All the myths and assumptions of a "vanishingly small" risk of horizontal gene transfer from GM food into humans have now been blown apart.
In the prevailing culture of denial, regulators and industry have peddled a science-free rationale on how impossible any harm from horizontal gene transfer is.
But now we know:
- DNA in food is not digested down to an amorphous mix of its nucleic-acid subunits in the gut: it can survive in strands (up to and including as big as genes) which can, and do, pass into the body
- Dietary DNA can circulate to all tissues, where it can be incorporated into the genome if it has even a short sequence similar to the genome of the consuming organism
- Most DNA isn't a gene which codes for protein but is regulatory in nature and highly active in altering gene function; unlike genes, such DNA can consist of very short sequences.
- Some DNA is naturally prone to mutation and change
- Some DNA is mobile and can jump from one location in the genome to another, or into another genome
The pseudo-science which claims that the DNA carefully crafted by human hand to work in soya or maize couldn't possibly affect human consumers is definitely wrong in the case of 80% of currently commercialised GM crops. And possibly in all of them.
The problem is that those carefully constructed genes won't work unless they have a carefully constructed promoter to switch them on. So far, the most powerful promoter identified and routinely used is DNA copied from the 'Cauliflower Mosaic Virus' (CaMV), a pathogenic plant virus.
Take another look at all the things "we know" about DNA listed above. All of these can be said of the CaMV promoter. However, the real nightmare is that this plant viral DNA, when isolated from the virus particle, can alter the expression of genes in just about any organism. That includes our food animals, pathogenic microbes, and us.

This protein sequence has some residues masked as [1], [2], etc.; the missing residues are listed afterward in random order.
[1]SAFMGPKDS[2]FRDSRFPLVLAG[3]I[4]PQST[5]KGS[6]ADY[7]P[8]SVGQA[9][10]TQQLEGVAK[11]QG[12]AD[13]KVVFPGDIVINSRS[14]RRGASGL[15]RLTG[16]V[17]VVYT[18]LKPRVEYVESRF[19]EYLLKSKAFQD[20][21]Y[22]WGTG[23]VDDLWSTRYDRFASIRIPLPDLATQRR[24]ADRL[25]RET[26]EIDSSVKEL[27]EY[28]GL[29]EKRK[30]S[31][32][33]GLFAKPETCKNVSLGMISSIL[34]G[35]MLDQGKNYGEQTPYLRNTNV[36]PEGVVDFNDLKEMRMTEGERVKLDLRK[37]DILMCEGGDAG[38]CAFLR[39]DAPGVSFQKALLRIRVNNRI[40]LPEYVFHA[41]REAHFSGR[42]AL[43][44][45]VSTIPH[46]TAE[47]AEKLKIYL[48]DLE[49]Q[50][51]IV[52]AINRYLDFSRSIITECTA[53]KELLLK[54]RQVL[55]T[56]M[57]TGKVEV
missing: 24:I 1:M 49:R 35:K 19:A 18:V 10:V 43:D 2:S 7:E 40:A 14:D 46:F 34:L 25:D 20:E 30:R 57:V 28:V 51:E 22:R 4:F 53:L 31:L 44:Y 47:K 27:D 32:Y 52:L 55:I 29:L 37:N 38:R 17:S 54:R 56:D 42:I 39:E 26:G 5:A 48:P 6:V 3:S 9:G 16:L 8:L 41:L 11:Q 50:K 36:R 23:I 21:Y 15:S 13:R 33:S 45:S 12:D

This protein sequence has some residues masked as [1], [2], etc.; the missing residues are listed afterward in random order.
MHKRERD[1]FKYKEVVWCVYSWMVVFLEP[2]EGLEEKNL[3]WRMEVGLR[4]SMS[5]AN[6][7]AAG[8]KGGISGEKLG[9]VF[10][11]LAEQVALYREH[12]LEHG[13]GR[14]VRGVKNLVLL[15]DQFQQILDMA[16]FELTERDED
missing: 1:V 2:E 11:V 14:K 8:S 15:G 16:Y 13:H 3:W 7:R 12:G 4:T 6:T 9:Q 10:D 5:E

A study published in late 2014 found DNA from the CaMV promoter incorporated into the genome of rats fed chow containing GM soya, GM maize or both. The rat tissues which were analysed and found to be genetically transformed were the blood (which can carry the CaMV DNA to any part of the body), the liver (which is the main organ of detoxification), and the brain (which would be expected to be protected from large, invasive molecules in the blood).
All three tissues demonstrated the same rate of CaMV DNA uptake.
Although the rats were fed the GM chow for only a maximum 90 days, a clear cumulative pattern of CaMV DNA insertion emerged.
In some cases, evidence suggested that the whole (and obviously active) promoter DNA sequence had inserted into a tissue. However, truncated DNA sequences from this promoter are also known to be active.
The Institute of Science in Society has been warning about the danger of putting artificial CaMV promoters into our food since 1999. Salient hazards include the activation of dormant viruses in the genome, the creation of novel viruses by recombination, and the triggering of gene-function disturbances which lead to cancer. It points out that other similar aggressive promoters designed to make genes express out of context are in use in GM food crops. The Institute ends:
"companies and regulators should face prosecution for causing damage to health and criminal negligence".
Scary indeed. The study suggests people whose staple diet is GM maize or GM soya are steadily accumulating bits of CaMV promoter DNA throughout their bodies.
A standard 90-day rat feeding study may well pick up the first signs of metabolic disturbances caused by the viral DNA, but they will be highly variable. The current fashion in data interpretation seems to allow these to be dismissed as not biologically important. The big issues like cancer or viral emergence will take much longer than 90 days to become inescapably obvious.
Livestock don't live long enough to be hit by the major health problems arising from the CaMV promoter: but humans do.
The current 90-day feeding trial protocols were devised for testing toxins and are routinely used to test artificial gene products. They are clearly wholly inappropriate for safety-testing of food containing mobile, globally active DNA arising as a by-product of the artificial gene construct.
Is anyone checking vulnerable populations for the presence of CaMV DNA in their genome?
- Hanaa A. S. Oraby, et al., 2014, Addressing the issue of horizontal gene transfer from a diet containing genetically modified components into rat tissues, African Journal of Biotechnology 13:48
- CaMV 35S Promoter in GM Feed that Sickened Rats Transferred into Rat Blood, Liver and Brain Cells, Institute of Science in Society Report 7.01.15
CC Photo credit: Nathan Nelson on Flickr